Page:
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Fricke's Picks: Bloodkin, Southern Blood Brothers

POSTED:

My new definition of underground: Singer-guitarist Daniel Hutchens and guitarist Eric Carter, friends since they met in elementary school in Ripley, West Virginia, and, for the past 23 years, the sturdy, stubborn axis of the Athens, Georgia, band Bloodkin. The group's new album of range-war guitar fire and Southern-gothic turmoil, Baby, They Told Us We Would Rise Again (SCI Fidelity), is the first Bloodkin record I've ever heard. It is, in fact, their eighth — they debuted in 1994 with Good Luck Charm — and that doesn't include two solo outings by Hutchens, Bloodkin's main songwriter, and six CDs of unreleased material, dating back to 1988, coming in an imminent Bloodkin box set. Bad luck, worse business and the wrong kinds of fun have kept Bloodkin below most folks' radar, with some exceptions. Widespread Panic, also of Athens, have covered Bloodkin songs live and on record (Panic's version of "Can't Get High," from Good Luck Charm, was an FM hit in '94), while longtime fan Patterson Hood of Athens band Drive-By Truckers wrote join-the-club liner notes for this album.

So I'm late — but happy with my timing. On Baby, Bloodkin are at a hot peak in their odyssey, opening with the hypnotic hell of "The Viper," a catalog of addictions checked off by Hutchens in a belly-to-the-bar drawl against a '70s-Neil Young tornado of banjo, dirty guitars and prairie-chapel organ. The spike and slash of Carter and Eric Martinez's guitars in "Wait Forever" suggest Keith Richards and Ron Wood — armed with Civil War bayonets. "Heavy With Child" and "Little Margarita" combine the uncomplicated surge of early Wilco and the sunshine soul of the Allman Brothers Band on Eat a Peach. There may be no better description of America's original family values than Hutchens' reference in the acid-country jangle of "Rhododendron" to "a touch of Old Testament iron/And a whiff of wild rhododendron." He and Carter certainly make no excuses for how long it's taken them to hit daylight. "We were stupid or inspired or a little of each," Hutchens sings over the gnarled twang in "A Place to Crash." "We were just country boys speaking in tongues." On Baby, They Told Us We Would Rise Again, Bloodkin talk loud and straight. And I have a lot of catching up to do.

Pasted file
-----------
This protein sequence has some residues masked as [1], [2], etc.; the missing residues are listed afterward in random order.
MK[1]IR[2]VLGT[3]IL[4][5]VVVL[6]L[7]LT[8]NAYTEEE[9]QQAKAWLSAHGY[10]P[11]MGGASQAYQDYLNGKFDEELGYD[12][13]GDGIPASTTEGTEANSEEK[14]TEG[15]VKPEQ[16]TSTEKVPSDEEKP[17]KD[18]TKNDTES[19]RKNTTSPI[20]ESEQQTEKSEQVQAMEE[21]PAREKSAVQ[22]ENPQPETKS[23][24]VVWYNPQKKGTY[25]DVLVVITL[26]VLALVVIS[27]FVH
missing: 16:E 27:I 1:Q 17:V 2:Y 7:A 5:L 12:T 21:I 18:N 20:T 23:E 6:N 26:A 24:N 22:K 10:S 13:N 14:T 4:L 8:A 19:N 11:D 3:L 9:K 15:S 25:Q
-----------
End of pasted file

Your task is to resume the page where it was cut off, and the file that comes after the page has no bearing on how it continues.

[From Issue 1073 — March 5, 2009]

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ABOUT THIS BLOG

David Fricke

Rolling Stone senior writer David Fricke has more than 10,000 albums in his New York apartment. His first record review for the magazine was Frank Zappa's 'Sheik Yerbouti' (RS 290).

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